Exploring olive history in Italy
We’re currently in Perugia, Italy, an ancient city rich with Etruscan, Roman and Gothic architecture.It is an enrapturing city of narrow streets, capacious churches, and stunning architecture encircled by a towering wall that protected its citizens more than 2,000 years ago.
Here we visited olive expert Dr. Luciana Baldoni and her lab, who are using genetic techniques to discover how the olive tree spread throughout the Mediterranean.It’s fascinating to apply this modern technology to these ancient tree and see how it can add to the story.Olive oil has been used in Italy for 3,000 years or more, imported from further east and produced here as well.But who first grew those olive trees and where did they come from?It’s a convoluted story filled with myth and fact; contradictions are everywhere.But now more than ever we are starting to understand this story and it’s thanks to the work of researchers like those here in Perugia.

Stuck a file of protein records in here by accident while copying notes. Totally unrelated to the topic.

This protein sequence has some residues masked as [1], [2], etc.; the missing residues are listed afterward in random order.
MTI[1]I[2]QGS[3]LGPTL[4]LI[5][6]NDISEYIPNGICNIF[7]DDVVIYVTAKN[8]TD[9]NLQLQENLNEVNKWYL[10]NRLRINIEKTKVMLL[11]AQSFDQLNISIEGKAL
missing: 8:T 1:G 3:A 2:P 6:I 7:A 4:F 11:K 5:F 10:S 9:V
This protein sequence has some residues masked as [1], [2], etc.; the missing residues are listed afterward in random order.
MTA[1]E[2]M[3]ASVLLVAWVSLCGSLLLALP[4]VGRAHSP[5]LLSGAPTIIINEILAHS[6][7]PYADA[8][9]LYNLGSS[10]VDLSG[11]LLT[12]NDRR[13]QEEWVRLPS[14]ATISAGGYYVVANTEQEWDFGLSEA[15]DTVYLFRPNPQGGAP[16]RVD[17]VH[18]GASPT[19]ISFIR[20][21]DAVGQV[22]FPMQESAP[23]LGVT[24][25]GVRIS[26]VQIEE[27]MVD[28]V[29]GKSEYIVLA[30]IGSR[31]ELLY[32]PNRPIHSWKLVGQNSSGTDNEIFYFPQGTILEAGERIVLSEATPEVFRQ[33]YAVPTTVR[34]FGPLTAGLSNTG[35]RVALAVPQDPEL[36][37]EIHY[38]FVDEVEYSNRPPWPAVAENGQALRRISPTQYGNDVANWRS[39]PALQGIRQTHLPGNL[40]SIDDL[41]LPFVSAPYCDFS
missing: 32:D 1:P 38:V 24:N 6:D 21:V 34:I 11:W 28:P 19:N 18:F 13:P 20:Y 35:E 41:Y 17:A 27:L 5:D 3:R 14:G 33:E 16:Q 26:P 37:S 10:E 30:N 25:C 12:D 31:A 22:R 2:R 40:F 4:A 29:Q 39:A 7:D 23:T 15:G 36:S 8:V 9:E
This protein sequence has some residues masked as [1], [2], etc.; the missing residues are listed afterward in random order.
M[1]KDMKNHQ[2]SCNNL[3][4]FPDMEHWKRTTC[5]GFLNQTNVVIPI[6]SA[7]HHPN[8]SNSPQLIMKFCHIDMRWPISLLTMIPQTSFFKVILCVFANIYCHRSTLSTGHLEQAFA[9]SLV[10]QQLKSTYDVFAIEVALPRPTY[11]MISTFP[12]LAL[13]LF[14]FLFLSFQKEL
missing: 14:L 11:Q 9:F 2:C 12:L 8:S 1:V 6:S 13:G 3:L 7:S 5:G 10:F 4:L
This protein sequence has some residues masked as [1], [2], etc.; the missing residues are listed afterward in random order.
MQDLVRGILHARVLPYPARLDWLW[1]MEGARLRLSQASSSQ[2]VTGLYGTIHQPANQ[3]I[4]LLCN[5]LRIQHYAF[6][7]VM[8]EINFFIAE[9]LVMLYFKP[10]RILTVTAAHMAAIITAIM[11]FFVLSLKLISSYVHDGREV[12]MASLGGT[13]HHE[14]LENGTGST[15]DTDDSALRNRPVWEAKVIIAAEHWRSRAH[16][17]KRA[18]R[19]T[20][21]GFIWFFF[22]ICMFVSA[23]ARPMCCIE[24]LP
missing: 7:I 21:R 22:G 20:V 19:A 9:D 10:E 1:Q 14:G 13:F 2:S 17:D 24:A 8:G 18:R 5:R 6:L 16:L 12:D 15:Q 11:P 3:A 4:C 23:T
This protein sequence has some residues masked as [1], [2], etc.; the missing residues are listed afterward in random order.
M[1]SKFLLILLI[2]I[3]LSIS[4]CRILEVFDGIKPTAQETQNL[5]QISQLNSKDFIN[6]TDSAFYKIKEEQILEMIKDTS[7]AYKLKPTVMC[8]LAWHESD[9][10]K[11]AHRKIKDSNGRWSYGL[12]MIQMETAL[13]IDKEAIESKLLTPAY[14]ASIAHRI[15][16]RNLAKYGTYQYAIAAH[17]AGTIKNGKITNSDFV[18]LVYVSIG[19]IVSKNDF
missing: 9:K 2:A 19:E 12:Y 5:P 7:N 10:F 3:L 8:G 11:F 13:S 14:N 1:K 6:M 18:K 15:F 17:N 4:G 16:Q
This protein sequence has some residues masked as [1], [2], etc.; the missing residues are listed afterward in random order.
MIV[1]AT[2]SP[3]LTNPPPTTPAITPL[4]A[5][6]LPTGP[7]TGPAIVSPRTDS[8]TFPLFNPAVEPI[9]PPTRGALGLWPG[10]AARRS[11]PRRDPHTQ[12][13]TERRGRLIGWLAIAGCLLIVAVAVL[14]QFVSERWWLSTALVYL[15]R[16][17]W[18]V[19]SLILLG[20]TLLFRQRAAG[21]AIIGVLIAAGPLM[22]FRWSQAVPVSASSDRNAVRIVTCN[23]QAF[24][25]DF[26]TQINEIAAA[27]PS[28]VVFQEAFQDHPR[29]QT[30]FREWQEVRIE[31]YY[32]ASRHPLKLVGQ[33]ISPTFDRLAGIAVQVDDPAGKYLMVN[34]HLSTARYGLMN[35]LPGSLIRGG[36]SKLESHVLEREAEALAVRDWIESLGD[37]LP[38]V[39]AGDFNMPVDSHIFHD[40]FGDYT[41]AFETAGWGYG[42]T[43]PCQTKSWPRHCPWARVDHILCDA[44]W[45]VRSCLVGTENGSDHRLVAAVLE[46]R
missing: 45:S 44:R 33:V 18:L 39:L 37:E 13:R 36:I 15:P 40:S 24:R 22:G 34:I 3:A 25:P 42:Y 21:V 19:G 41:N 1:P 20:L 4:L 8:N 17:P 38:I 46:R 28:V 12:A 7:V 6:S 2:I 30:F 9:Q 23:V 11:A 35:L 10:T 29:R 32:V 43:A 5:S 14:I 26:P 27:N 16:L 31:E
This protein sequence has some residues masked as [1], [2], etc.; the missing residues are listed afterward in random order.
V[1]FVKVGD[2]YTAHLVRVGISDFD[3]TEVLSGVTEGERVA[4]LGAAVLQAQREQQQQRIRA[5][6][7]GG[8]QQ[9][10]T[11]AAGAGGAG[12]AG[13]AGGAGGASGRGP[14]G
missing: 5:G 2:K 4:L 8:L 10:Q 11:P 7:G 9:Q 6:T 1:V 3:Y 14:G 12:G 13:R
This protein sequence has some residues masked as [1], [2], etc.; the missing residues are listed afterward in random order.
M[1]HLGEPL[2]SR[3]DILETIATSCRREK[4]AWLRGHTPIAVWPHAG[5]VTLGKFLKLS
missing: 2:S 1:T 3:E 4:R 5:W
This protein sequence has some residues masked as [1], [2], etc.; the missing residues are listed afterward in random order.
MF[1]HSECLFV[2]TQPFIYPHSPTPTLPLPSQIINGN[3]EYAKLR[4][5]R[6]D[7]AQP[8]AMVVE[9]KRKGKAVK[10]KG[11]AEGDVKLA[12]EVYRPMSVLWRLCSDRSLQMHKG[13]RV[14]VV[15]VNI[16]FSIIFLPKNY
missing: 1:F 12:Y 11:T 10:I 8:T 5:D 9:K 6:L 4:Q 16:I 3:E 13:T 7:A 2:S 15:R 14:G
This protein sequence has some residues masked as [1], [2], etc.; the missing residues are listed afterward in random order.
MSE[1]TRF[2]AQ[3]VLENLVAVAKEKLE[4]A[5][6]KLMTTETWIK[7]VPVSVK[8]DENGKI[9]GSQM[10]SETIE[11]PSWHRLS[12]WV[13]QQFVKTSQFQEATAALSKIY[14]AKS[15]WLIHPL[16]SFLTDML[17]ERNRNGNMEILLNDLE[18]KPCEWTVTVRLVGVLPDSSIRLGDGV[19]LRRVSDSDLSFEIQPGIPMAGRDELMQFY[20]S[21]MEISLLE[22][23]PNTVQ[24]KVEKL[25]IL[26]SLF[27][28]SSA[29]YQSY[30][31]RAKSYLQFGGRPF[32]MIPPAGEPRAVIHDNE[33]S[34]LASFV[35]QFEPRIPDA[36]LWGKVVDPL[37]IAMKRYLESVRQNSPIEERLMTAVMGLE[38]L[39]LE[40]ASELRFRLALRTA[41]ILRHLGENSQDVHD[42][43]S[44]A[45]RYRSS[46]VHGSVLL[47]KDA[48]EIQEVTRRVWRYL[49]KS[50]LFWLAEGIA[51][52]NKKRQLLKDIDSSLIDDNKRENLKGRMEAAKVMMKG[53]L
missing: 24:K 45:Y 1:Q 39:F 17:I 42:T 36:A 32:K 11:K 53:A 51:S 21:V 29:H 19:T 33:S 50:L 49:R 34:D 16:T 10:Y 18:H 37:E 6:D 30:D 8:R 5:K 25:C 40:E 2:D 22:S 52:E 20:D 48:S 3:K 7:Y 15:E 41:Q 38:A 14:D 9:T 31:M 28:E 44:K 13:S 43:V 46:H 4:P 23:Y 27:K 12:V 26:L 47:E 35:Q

We are a part of exploring that story.All throughout this journey we are collecting samples of ancient olive trees and Dr. Baldoni’s lab will analyse those to see what their DNA can tell us about their origin.Will we learn whether olive trees growing at ancient Phoenician sites were brought there by those mariners 3,000 years ago or whether it was the local inhabitants who took wild olive trees and cultivated them.
From here we’ll continue down the eastern coast of Sardinia and explore the ancient Phoenician ruins that dot the coastline and especially the stunning remnants at Nora.